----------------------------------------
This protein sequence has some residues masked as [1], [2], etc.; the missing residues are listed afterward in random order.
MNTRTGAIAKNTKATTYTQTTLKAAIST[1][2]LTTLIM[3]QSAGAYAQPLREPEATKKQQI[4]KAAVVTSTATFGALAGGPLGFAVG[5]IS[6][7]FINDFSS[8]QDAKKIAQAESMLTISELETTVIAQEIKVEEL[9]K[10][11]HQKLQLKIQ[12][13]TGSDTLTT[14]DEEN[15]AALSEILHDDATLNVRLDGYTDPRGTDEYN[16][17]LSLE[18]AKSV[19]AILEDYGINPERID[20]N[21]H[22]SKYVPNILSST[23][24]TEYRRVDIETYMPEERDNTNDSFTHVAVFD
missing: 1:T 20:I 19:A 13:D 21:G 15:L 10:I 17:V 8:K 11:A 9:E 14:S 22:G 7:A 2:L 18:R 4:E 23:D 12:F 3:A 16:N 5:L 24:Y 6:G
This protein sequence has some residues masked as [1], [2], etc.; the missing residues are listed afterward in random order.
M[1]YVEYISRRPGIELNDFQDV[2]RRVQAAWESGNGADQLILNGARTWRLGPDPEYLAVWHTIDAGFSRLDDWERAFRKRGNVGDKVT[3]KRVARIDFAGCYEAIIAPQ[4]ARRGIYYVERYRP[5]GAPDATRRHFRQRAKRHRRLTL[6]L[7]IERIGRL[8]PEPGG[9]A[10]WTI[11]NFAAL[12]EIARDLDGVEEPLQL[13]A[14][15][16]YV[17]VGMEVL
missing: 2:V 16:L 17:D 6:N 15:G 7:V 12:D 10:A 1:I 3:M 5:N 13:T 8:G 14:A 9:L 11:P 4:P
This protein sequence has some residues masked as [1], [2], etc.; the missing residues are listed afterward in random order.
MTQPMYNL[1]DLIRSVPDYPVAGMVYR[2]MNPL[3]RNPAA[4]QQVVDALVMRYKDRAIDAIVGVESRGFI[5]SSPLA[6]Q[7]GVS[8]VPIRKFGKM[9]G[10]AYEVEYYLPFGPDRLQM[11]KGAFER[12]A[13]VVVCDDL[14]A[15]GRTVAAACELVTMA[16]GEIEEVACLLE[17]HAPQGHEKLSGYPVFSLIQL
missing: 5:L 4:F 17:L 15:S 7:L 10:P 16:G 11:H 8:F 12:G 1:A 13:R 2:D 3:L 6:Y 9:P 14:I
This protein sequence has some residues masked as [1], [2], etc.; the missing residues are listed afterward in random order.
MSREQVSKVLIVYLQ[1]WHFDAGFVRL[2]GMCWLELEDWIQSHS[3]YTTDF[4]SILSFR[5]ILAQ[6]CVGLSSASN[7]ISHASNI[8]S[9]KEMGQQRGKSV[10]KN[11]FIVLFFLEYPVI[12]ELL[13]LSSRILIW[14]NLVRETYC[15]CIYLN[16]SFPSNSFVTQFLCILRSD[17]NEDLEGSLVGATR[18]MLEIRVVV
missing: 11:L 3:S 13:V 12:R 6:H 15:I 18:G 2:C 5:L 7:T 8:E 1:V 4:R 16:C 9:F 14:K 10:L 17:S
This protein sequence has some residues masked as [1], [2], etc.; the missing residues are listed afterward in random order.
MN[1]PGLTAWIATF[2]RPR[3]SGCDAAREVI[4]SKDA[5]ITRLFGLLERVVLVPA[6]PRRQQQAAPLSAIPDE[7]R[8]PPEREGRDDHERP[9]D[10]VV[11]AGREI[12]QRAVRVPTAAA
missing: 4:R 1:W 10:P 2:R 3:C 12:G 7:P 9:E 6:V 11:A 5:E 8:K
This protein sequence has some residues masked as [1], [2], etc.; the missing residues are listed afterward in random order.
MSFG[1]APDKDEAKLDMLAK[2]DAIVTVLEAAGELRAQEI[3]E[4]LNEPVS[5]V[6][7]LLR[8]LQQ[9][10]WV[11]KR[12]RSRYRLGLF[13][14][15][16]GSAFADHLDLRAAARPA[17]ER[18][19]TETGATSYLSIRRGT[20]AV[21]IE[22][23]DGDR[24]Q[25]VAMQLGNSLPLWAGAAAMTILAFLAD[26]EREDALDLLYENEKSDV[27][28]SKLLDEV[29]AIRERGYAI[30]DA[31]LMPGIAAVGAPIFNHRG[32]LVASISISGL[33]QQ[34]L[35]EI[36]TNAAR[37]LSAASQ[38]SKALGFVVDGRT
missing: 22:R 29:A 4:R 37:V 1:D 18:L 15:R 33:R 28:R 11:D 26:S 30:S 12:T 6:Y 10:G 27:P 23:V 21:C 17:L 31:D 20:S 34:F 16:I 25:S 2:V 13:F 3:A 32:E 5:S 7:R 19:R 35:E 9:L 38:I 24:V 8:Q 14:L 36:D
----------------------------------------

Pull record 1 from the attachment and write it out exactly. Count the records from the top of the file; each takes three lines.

This protein sequence has some residues masked as [1], [2], etc.; the missing residues are listed afterward in random order.
MNTRTGAIAKNTKATTYTQTTLKAAIST[1][2]LTTLIM[3]QSAGAYAQPLREPEATKKQQI[4]KAAVVTSTATFGALAGGPLGFAVG[5]IS[6][7]FINDFSS[8]QDAKKIAQAESMLTISELETTVIAQEIKVEEL[9]K[10][11]HQKLQLKIQ[12][13]TGSDTLTT[14]DEEN[15]AALSEILHDDATLNVRLDGYTDPRGTDEYN[16][17]LSLE[18]AKSV[19]AILEDYGINPERID[20]N[21]H[22]SKYVPNILSST[23][24]TEYRRVDIETYMPEERDNTNDSFTHVAVFD
missing: 1:T 20:I 19:A 13:D 21:G 15:L 10:I 17:V 8:K 11:A 9:E 14:S 22:G 7:A 2:L 18:R 4:E 23:D 12:F 3:A 16:N 5:L 24:Y 6:G